Author: Mrs A
Location: Francois Peron National Park – Big Lagoon, Cape Peron and Snapper Point
Distance driven: 110 km return
Distance kayaked: 4 km
Distance hiked: 4 km
We left early after a light breakfast heading for Big Lagoon (they’re very creative with the names in these parts. There is also a Little Lagoon) in the Francois Peron National Park. We had been told by the information centre that today was to be both the warmest and least windy day of the next five days, so we decided to take advantage.
By 9.30am we were inflating our pack-rafts and setting off on the beautiful turquoise water for an explore.
It was the perfect way to see the shallow lake, which was unsuitable for motorised vessels. We explored right across to the opening of the lagoon, where it met the sea, and clambered up the iron rich sand dunes, cris-crossed with multiple animal and bird tracks, and no signs of humans at all.
We decided to stop and have lunch here, at the brand new national park kitchen and picnic area with the million dollar view. Not another soul was there!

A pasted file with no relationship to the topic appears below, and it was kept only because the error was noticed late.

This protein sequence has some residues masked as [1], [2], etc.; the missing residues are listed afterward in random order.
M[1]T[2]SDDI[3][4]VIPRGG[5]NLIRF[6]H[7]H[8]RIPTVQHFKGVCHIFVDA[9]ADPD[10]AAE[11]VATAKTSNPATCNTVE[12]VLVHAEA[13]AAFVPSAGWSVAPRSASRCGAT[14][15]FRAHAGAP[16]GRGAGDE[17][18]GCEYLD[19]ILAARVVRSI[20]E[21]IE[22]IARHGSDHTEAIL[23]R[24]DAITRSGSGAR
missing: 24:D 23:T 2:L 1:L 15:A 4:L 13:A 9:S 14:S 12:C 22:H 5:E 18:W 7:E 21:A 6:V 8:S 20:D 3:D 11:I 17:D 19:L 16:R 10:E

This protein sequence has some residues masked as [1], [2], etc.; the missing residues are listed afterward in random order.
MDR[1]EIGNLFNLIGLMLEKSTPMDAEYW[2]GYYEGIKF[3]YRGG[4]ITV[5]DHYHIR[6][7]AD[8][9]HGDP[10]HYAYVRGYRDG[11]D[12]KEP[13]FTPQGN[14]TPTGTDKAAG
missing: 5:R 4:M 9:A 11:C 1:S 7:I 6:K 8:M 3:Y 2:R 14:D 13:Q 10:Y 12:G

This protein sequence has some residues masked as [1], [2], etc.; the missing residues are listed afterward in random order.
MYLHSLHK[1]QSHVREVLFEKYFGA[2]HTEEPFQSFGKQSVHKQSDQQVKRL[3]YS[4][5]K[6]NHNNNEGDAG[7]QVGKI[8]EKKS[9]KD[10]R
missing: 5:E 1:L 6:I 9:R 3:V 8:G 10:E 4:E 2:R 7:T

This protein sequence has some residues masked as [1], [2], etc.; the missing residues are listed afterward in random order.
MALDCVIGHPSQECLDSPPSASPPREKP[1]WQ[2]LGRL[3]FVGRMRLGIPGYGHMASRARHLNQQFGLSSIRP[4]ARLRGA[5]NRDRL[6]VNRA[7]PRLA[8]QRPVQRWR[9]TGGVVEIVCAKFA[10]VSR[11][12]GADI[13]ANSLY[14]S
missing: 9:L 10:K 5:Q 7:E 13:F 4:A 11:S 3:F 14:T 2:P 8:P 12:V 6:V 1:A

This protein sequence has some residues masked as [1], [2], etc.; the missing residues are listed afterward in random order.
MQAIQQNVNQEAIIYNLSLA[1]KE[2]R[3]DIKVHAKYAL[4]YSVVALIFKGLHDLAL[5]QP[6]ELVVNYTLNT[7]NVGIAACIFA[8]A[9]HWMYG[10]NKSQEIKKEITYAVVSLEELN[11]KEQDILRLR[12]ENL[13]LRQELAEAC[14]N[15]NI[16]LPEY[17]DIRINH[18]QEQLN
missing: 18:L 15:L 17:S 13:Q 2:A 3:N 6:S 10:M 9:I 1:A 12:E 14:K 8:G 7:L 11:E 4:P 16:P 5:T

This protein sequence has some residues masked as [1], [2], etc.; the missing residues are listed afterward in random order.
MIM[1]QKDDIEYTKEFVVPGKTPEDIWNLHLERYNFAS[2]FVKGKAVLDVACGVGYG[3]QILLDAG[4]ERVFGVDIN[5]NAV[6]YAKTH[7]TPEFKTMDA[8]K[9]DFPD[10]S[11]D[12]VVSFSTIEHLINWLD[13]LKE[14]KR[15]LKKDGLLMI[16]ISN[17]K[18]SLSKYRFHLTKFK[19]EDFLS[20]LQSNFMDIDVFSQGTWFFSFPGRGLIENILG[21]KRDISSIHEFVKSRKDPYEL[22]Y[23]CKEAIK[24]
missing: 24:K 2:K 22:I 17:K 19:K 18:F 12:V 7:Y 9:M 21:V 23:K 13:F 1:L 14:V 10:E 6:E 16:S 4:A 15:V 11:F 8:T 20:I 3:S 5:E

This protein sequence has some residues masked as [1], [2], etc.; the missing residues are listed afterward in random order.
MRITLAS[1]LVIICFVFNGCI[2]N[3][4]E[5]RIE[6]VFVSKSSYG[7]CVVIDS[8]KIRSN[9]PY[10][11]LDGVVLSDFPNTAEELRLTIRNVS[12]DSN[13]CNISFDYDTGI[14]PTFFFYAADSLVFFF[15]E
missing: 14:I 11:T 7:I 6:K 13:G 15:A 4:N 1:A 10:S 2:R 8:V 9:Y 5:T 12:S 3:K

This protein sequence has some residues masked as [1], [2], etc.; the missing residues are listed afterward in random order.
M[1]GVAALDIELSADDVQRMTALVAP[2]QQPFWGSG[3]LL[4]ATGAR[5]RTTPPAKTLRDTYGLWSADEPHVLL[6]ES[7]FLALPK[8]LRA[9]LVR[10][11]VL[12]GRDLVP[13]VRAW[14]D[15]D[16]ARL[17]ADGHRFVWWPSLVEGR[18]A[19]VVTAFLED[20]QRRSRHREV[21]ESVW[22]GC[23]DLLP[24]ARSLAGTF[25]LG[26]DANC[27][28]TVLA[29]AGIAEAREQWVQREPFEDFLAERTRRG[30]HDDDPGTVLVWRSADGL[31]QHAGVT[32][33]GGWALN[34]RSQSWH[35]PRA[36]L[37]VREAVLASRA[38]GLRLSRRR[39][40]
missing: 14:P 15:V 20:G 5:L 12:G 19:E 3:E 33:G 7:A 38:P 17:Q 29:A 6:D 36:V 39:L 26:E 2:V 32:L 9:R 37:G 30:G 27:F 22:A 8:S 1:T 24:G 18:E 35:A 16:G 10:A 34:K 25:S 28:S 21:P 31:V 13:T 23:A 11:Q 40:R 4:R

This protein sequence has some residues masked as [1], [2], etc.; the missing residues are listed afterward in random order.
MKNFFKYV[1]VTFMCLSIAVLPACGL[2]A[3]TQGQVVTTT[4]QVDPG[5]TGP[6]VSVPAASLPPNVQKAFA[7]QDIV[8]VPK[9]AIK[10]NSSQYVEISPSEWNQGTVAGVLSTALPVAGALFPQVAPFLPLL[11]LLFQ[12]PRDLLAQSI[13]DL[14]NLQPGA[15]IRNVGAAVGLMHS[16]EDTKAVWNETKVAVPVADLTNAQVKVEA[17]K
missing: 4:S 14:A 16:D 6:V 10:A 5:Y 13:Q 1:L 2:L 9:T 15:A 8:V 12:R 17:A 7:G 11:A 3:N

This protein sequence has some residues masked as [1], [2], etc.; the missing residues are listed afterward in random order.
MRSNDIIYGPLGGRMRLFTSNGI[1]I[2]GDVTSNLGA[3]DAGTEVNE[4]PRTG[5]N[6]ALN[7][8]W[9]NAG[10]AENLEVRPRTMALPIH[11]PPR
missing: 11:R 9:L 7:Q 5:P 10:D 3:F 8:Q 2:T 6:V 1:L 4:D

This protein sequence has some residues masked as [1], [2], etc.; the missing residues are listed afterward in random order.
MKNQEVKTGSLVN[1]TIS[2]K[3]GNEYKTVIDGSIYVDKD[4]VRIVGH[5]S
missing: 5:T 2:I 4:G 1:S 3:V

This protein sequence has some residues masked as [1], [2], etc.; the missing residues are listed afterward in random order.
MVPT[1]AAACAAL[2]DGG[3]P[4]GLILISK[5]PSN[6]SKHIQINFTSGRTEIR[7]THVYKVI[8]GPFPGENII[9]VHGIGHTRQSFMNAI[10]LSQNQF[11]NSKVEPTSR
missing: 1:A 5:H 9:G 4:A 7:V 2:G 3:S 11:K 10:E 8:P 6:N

After lunch we decided to drive up to the tip of the national park. I had read some incredible accounts of the scenery and wildlife up there, and couldn’t wait to visit, however as we drove up the extremely rough roads (corrugations and deep sand) for over an hour, I could tell Mr A was doubting my decision. Thankfully the view at the top was incredible, with spectacular scenery and out of this world colours.
Better still, as we reached Cape Peron and the Snapper Point Lookout the sea life appeared as if on cue – within moments of arriving we spotted several sharks swimming past and a huge manta ray, along with multiple shoals of gleaming fish. We both agreed, we could have spent a whole afternoon just there.
We walked along the headland, reading about the history of the point, with the first European visitors arriving from France back in 1801 and dancing to the maracas to try and convince the local Aboriginal groups they were there in peace. The Aboriginal people of course have been resident on this point for more than 26,000 years, and had never seen anything like it. I can only imagine what planet they thought these strange visitors were from!
Down on the beach we saw hundreds of Little Pied Cormerants, which are regular residents here. The fact there are so many on land in this photo, and not in the water, means there are tiger sharks about. Cormerants, dolphins, manta rays, turtles and the odd pack-rafter are favourite meals for tiger sharks. We remained firmly on land.
We returned to camp exhausted after our busy day, and thankfully had the foresight to defrost a pre-made red curry for dinner.